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Six years to the day after enactment of a law that reformed the Toxic Substances Control Act (TSCA), an EPA insider testified before the Senate Committee on Environment and Public Works about the agency’s program that regulates new and existing chemicals. That law, of course, is the Frank R. Lautenberg Chemical Safety for the 21st Century Act. However, while the nearly 90-minute online recording of the June 22, 2022, hearing is a “must-see” for any facility regulated by TSCA, one exchange stands out.

Stay in your lane, says lawmaker

Senator Shelley Moore Capito (R-WV) urged the TSCA Program head, Michal Freedhoff, to stay out of OSHA’s lane. When evaluating the risk of new/existing chemicals, the Office of Chemical Safety and Pollution Prevention (OCSPP) has assumed that OSHA standards are insufficient and that workers are not routinely wearing personal protective equipment (PPE). Calling those assumptions questionable, Capito argues it’s OSHA’s job to worry about unprotected workers.

Law tells EPA to look at workers

Freedhoff held her ground by saying, “[TSCA] tells us to look at potentially exposed and susceptible subpopulations, and that clearly has to include workers.” She listed three reasons OCSPP cannot assume that OSHA standards will protect everyone:

  1. OSHA rules don’t apply to all workers, i.e., self-employed workers or public sector workers who live in a state without a state-plan state.
  2. OSHA says its chemical standards are insufficient when its website claims, “OSHA recognizes that many of its permissible exposure limits (PELs) are outdated and inadequate for ensuring protection of worker health. Most of OSHA’s PELs were issued … in 1970 and have not been updated since.”
  3. PPE violations are top violations. In fiscal year 2021, 29 CFR 1910.1200, Hazard Communication; 29 CFR 1910.134, Respiratory Protection; and 29 CFR 1926.102, Eye and Face Protection were within the 10 most frequently violated federal OSHA standards.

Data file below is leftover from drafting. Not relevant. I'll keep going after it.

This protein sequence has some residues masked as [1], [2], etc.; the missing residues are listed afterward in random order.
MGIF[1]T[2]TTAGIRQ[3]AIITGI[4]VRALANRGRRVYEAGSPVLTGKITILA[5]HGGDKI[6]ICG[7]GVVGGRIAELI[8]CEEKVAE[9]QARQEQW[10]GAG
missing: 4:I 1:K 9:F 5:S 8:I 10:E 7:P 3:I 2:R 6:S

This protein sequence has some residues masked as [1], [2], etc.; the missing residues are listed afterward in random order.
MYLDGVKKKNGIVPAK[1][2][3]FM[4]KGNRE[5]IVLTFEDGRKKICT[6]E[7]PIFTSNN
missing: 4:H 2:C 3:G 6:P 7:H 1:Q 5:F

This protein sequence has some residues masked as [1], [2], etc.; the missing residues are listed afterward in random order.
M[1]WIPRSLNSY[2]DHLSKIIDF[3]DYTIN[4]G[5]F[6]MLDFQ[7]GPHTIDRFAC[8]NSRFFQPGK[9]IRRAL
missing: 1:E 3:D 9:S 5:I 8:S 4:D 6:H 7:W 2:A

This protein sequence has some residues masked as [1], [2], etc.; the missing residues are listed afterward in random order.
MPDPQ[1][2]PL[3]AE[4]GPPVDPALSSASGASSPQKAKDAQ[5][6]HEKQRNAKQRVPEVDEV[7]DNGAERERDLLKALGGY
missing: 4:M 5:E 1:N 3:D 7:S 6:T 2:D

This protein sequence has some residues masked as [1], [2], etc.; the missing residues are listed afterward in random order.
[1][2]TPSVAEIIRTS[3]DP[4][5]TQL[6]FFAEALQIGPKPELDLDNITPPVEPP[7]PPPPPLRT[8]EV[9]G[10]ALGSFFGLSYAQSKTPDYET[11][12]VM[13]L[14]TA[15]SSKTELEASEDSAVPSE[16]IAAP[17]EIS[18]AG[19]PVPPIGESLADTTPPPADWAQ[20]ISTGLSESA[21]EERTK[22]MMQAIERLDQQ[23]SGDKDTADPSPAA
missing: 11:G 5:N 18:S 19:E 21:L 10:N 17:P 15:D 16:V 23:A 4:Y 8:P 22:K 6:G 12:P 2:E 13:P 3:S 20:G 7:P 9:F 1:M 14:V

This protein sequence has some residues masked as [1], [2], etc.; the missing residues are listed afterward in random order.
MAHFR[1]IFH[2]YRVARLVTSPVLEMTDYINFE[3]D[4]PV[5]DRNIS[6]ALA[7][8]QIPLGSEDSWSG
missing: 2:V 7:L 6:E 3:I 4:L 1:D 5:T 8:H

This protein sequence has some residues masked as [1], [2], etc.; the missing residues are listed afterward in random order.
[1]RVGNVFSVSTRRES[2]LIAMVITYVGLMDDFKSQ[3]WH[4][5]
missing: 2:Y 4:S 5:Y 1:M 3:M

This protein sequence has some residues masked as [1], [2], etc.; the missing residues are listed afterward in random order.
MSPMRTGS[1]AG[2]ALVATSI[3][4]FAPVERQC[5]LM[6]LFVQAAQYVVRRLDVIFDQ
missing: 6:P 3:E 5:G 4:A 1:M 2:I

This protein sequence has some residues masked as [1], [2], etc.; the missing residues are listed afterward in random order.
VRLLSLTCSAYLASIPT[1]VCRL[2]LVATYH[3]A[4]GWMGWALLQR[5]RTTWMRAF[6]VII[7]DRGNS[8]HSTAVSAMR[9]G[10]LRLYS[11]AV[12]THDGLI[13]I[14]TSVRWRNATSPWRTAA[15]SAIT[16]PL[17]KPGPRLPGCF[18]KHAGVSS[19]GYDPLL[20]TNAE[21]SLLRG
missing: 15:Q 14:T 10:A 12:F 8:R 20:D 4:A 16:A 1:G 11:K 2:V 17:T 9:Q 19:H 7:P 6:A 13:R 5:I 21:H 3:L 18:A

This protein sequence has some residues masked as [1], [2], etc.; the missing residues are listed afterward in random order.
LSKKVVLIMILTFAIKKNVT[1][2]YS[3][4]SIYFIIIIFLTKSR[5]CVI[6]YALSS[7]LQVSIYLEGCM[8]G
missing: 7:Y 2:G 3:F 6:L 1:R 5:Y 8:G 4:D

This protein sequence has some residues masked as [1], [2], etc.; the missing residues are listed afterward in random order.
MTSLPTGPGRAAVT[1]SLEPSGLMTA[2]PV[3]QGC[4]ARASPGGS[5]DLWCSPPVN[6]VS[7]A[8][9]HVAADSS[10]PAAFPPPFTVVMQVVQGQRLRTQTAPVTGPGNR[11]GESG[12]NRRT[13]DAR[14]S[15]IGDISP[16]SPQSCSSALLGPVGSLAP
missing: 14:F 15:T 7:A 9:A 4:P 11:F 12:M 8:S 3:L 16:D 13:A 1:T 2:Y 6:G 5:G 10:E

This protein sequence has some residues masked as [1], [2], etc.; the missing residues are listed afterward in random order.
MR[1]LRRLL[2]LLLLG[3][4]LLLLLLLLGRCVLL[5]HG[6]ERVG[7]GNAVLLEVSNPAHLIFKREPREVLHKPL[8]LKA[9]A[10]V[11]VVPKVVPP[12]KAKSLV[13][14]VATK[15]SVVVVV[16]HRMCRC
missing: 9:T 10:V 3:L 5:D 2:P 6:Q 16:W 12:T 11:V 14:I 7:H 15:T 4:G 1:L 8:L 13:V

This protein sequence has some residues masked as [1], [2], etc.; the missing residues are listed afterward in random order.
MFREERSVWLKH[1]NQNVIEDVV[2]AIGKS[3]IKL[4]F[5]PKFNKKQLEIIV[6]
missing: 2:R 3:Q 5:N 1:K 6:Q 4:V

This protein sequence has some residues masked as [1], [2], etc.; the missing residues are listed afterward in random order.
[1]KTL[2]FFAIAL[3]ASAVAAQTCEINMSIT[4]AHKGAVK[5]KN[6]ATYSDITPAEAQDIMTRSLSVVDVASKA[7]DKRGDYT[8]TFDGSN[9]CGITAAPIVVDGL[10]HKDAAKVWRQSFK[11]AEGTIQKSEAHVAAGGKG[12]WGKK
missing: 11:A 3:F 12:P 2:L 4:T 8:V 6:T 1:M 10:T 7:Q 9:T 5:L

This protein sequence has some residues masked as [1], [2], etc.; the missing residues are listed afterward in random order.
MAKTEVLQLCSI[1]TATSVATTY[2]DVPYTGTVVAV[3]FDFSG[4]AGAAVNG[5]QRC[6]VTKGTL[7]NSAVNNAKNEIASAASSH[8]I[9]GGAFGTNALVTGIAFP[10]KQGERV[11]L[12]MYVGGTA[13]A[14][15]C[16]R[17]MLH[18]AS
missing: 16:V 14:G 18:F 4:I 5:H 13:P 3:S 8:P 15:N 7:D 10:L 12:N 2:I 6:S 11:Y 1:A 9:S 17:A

Communicating worker risk

Freedhoff argued that TSCA risk evaluations tell employers whether or not their chemicals pose an unreasonable risk to workers. With this approach, employers will know when safety measures are required for work with chemicals.

She added that as her agency moves toward possible regulation of more chemicals, EPA is striving for consistency with OSHA standards and/or best industry practices when those provisions are protective enough. TSCA regulations “level the playing field and make sure everyone is protected, no matter who they work for or where they live,” Freedhoff claimed.

Deadlines go unmet

Capito fired back, “My concern is to get to your core functions and to meet those obligations that are outlined very specifically in the law.” EPA has missed numerous deadlines mandated by statute. “I am just concerned about … mission creep, or if you take on too much, you are not going to get anything done,” Capito remarked. Freedhoff explained earlier in the hearing that a lack of budget dollars and staff are the biggest reasons for missed statutory deadlines.